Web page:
A federal plan unveiled last week would "mothball" the Pelican Island National Wildlife Refuge and shutter dozens of others across the Southeast, while cutting scores of wildlife refuge personnel, according to an announcement from the Wilderness Society.

Florida's Pelican Island National Wildlife Refuge, the nation's first national wildlife refuge, will lose the staff assigned to working with visitors, according to the new Workforce Management Plan of the U.S. Fish and Wildlife Service's Southeast Region.

The 128 national wildlife refuges in the Southeast support 11 million visitors annually -- more than those in any other region.

Wilderness Society President Bill Meadows blasted the planned cuts:

"Pelican Island is symbolic of our nation's commitment to protect our most critical bird and wildlife habitat. Sadly, Pelican Island is now a stark example of how Congress and the Administration have failed to provide the funding and attention needed to sustain our wildlife legacy."

Among the other cuts outlined in the plan:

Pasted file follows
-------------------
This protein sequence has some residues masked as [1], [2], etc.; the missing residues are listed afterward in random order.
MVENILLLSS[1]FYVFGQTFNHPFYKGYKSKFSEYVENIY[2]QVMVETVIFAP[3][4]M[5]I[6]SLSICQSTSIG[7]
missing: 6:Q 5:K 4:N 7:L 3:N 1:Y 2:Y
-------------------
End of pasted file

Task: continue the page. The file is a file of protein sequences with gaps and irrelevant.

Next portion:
* Cross Creeks National Wildlife Refuge in Tennessee would lose its public-use staff, leading to a 90 percent reduction in environmental education programs.

* J.N. Ding Darling National Wildlife Refuge in Florida would lose two park rangers, forcing the closure of its visitor center for two days a week and significantly reducing environmental education for 55,000 school children.

* Okefenokee National Wildlife Refuge in Georgia would lose two park rangers, resulting in the close of one entrance two days a week and reducing annual visits by about 50,000.

* Florida Keys National Wildlife Refuge Complex will eliminate surveys for sea turtles and other marine resources on more than 400,000 acres within Great White Heron and Key West refuges.

* Mountain Longleaf National Wildlife Refuge in Alabama would lose its entire biological program, which supports three national wildlife refuges and affects over 15 threatened and endangered species.

The agency's planned cuts in the Southeast come in the wake of a similar proposal to cut staff and services in Northeast wildlife refuges.